(Reuters) - British rockers Radiohead returned to the Internet on Tuesday with a new music video, after the band stumped fans by deleting all posts on their Twitter account over the weekend.
The critically acclaimed band previewed the release of the new single “Burn the Witch” early Tuesday, posting short bursts of footage from the video on Instagram.
Both “Burn the Witch” and “Radiohead” quickly became two of the top 10 trending terms on Twitter in the United States Tuesday after the video was unveiled.
UK film director Edgar Wright (@edgarwright) tweeted on Tuesday, “Love the Trumpton / Camberwick Green style video for Radiohead’s ‘Burn The Witch’.”
It was unclear when Radiohead might release a new full-length album, though the group is scheduled to begin its next world concert tour later this month, according to a schedule that was linked to the band’s website.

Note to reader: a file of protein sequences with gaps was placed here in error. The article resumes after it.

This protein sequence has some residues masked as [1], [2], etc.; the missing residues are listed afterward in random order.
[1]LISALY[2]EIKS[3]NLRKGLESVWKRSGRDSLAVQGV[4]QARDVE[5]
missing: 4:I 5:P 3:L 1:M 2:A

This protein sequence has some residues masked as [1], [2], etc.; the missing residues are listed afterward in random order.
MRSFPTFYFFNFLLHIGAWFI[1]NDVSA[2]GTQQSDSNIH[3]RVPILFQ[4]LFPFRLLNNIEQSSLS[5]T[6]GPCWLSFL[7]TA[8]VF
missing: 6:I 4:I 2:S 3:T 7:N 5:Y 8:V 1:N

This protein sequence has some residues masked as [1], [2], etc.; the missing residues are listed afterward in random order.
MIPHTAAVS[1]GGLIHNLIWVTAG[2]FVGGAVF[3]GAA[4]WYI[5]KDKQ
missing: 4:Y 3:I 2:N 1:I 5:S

Adding to the intrigue, the group appeared to have scrubbed its Twitter account of any posts that appeared previously to those published Monday that related to the new single.
“‘Sorry I can’t come to work tomorrow. Radiohead just deleted all their tweets, so something Earth changing is about to happen,’” tweeted D.D. Walker (@desmondalan) on Sunday.
“Radiohead just deleted all of their tweets + their website and profile pictures are completely blank,” tweeted Peter Sharkey (@iPeterSharkey) on Sunday. “They sure do know how to build hype.”
Over the weekend, music review website Pitchfork reported that several Radiohead fans in the UK had received cryptic leaflets in the mail that read, in part, “BURN THE WITCH/WE KNOW WHERE YOU LIVE.”
Radiohead, an alternative rock group, is best known for hits like “Creep” and “Paranoid Android.”
Reporting By Amy Tennery; additional reporting by Gina Cherelus in New York and Piya Sinha-Roy in Los Angeles; Editing by David Gregorio